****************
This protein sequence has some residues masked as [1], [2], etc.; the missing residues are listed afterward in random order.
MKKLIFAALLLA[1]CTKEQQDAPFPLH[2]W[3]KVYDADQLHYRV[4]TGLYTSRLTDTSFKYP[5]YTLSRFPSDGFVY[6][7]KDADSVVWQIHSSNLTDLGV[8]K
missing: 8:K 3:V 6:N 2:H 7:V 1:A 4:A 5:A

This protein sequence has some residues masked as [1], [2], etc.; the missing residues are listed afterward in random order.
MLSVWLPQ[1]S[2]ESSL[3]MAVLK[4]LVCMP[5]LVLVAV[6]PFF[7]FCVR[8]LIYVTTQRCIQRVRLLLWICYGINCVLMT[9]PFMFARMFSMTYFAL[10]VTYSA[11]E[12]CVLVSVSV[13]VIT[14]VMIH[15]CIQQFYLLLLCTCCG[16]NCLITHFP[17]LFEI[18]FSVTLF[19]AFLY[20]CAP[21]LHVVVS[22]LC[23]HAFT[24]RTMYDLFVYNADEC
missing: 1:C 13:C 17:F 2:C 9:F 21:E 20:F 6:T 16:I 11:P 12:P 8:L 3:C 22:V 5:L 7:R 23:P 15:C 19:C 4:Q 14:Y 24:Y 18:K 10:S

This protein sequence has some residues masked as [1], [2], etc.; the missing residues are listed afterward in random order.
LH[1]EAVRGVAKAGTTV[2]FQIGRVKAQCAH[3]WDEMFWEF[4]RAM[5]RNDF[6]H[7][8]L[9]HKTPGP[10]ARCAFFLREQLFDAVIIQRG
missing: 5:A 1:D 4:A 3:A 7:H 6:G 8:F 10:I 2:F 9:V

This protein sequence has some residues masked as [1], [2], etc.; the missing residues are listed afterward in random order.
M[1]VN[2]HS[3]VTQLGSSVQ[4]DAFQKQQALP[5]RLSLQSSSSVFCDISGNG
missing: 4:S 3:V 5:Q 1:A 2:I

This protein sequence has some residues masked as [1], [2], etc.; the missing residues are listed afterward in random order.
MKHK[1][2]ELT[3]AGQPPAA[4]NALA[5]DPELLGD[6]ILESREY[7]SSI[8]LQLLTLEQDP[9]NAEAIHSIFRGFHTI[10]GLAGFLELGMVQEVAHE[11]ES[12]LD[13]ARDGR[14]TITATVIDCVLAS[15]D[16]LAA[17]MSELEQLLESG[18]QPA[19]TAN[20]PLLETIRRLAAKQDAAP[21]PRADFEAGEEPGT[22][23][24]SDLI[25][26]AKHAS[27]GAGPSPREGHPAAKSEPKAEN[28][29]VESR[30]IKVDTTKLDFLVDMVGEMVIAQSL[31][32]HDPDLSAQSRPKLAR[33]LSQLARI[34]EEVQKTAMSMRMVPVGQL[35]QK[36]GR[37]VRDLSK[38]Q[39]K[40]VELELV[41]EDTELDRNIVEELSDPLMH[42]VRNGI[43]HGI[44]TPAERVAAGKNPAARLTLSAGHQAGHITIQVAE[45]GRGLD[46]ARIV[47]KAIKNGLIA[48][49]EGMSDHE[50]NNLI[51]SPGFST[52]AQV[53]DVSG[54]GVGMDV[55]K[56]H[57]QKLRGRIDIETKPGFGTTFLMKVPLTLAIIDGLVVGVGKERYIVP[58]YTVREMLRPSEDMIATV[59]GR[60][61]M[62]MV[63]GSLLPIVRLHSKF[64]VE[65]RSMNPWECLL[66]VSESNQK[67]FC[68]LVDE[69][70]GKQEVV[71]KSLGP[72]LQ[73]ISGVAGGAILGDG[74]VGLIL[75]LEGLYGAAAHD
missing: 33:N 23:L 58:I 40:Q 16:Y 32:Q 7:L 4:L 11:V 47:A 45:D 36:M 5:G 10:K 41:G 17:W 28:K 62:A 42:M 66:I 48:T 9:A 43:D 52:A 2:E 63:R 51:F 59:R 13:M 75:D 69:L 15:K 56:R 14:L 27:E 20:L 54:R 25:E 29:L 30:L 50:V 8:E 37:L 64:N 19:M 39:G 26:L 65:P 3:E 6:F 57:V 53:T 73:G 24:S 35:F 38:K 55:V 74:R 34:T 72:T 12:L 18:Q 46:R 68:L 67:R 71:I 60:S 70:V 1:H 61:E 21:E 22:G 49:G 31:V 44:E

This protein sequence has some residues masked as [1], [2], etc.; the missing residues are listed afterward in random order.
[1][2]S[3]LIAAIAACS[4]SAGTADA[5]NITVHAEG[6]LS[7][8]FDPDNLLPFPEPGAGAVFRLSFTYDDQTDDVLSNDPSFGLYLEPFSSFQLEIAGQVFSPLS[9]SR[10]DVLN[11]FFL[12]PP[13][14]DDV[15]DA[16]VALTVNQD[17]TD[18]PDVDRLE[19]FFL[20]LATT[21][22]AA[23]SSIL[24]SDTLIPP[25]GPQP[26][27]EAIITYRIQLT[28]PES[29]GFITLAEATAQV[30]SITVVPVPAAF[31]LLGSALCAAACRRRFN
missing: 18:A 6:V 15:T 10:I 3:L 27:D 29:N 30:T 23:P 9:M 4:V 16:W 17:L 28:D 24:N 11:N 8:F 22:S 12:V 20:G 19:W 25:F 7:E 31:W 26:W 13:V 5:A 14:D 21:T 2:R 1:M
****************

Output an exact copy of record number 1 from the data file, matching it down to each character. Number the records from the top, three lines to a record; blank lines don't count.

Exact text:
This protein sequence has some residues masked as [1], [2], etc.; the missing residues are listed afterward in random order.
MKKLIFAALLLA[1]CTKEQQDAPFPLH[2]W[3]KVYDADQLHYRV[4]TGLYTSRLTDTSFKYP[5]YTLSRFPSDGFVY[6][7]KDADSVVWQIHSSNLTDLGV[8]K
missing: 8:K 3:V 6:N 2:H 7:V 1:A 4:A 5:A